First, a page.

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Have you ever considered installing a water filter on your kitchen sink so that you can pour a fresh glass of water right from your kitchen sink faucet instead of constantly buying purified water or boiling water in order to cleanse it before consumption? Sure, there are pitchers that come with water filters, but those can only purify so much water at a time, and what happens when you need a cool glass of water but you go to pour some from the pitcher in the fridge and realize that the last person left it completely empty without refilling it? It may seem like a daunting task, but we promise you that once the filter has been installed, it will ultimately save you more time and energy than you currently realize.
Step One: Shut off the main water valve
To begin, you’ll want to make sure that the main valve for the cold water supply to the kitchen is shut off. You can usually find the shutoff valve in the basement, crawl space, or utility closet. If you can’t shut off only the kitchen’s water supply, then you’ll need to make sure that your home’s entire water supply is shut off for the time you’re working on installing the water filter. Make sure to let out any water trapped in the pipe between the sink before you begin.
Step Two: Cut into the water-supply line
Make sure the sink cabinet is empty and spread a tarp or an old blanket on the cabinet floor to catch any water that is released while you work. Once you locate the cold-water shut off valve under the sink, take a piece of emery cloth and buff clean the copper tubing just directly below the valve. Use a close-quarters tubing cutter to remove a 1-inch-long section of tubing and discard. Brush flux onto the freshly cut tubing ends and a ½-inch copper tee fitting. Slip the tee onto the tubing below the shutoff valve and solder it in place. Be sure to protect the cabinet with a fire-resistant cloth or metal shield.
Step Three: Solder on a new shut-off valve
Fit a ½-inch ball valve to two pieces of copper tubing and a female adapter, as illustrated at far left. Solder the assembly together before installing it under the sink, for maximum safety. Work from the bottom up, first soldering the copper tubing to the ball valve, then the ball valve to the next bit of tubing, and finally the tubing to the female adapter. Fit the assembly onto the tee fitting coming off the cold-water supply with a 90-degree elbow. Solder both ends of the elbow in place. Wrap Teflon tape around the reducer fitting and thread it into the top of the female adapter. Hold the adapter with pliers while tightening the reducer with a wrench.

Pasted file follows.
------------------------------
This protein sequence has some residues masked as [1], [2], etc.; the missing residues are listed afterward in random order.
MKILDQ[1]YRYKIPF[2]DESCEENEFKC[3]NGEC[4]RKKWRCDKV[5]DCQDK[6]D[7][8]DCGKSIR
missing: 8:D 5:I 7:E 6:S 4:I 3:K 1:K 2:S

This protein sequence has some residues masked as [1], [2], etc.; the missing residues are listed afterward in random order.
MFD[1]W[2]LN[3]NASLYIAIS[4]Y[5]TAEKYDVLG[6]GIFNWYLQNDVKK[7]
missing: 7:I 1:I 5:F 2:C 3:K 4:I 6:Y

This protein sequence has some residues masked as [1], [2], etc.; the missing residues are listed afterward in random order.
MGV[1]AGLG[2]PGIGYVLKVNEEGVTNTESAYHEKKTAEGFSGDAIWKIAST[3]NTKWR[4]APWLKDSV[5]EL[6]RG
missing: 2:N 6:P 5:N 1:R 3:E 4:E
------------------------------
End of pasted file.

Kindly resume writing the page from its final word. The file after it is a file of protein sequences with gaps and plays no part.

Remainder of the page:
Step Four: Drill a hole for the new filter faucet
Measure and mark a hole location for the filter’s faucet on the sink deck. Drill a ½-inch-diameter hole through the stainless steel deck with a step drill. Each graduated step on the bit is 1/8 inch wider in diameter than the previous step.
Step Five: Install the filter faucet
After drilling the faucet hole, use a wet/dry vacuum to collect the metal chips from the sink top and from inside the cabinet. Now place the washer, aluminum base (escutcheon), and rubber gasket onto the threaded stem of the filter faucet. Slip the faucet into the hole and make sure it sits flat on top of the sink deck. From inside the cabinet, reach up and place the mounting bracket, lock washer, and hex nut on the faucet’s stem. Tighten the hex nut carefully with a basin wrench to secure the faucet.
Step Six: Attach the plastic tubing to the filter
Remove the plastic cover from the top of the filter and install the 9V battery, which powers the electronic filter monitor. Next, cut a length of the plastic tubing that comes with the filter kit to reach from the reducer fitting on the cold-water supply line to the filter’s mounting location on the back wall of the cabinet. Push one end of the tubing onto the inlet fitting on the left side of the filter. Cut another length of tubing long enough to extend from the outlet fitting on the right side of the filter up to the faucet stem.
Step Seven: Mount the filter in the cabinet
Select a spot on the back wall of the sink base cabinet to mount the filter; mark two screw holes, spaced to match the keyhole slots on the back of the filter. Drive a screw into each hole; stop when the screw heads are about ½ inch from the cabinet’s surface. Align the keyhole slots with the two mounting screws. Push the filter flat against the cabinet wall, then pull down to lock the keyhole slots onto the screw heads.
Step Eight: Connect the filter’s water-supply tubing
Attach a compression fitting onto the end of the plastic tubing that’s connected to the inlet side of the filter. Thread the compression fitting onto the reducer that’s attached to the cold-water supply line; tighten the fitting with a wrench while holding the reducer with pliers. Connect the other length of tubing to the outlet side of the filter and to the faucet stem, using a compression fitting. Open all the shutoff valves and check your work for leaks. Remove the aerator from the sink’s faucet and turn on the cold water for a minute or two to flush out any flux. Finally, open the filter faucet and let it run for five minutes to remove air and carbon particles from the cartridges.
Instructions brought to you by: This Old House
What did you think? Were these instructions simple and easy to follow? Did you successfully install your own water filter? Do you have a better way of installing the necessary hardware? Leave your suggestions and feedback in the comments section below!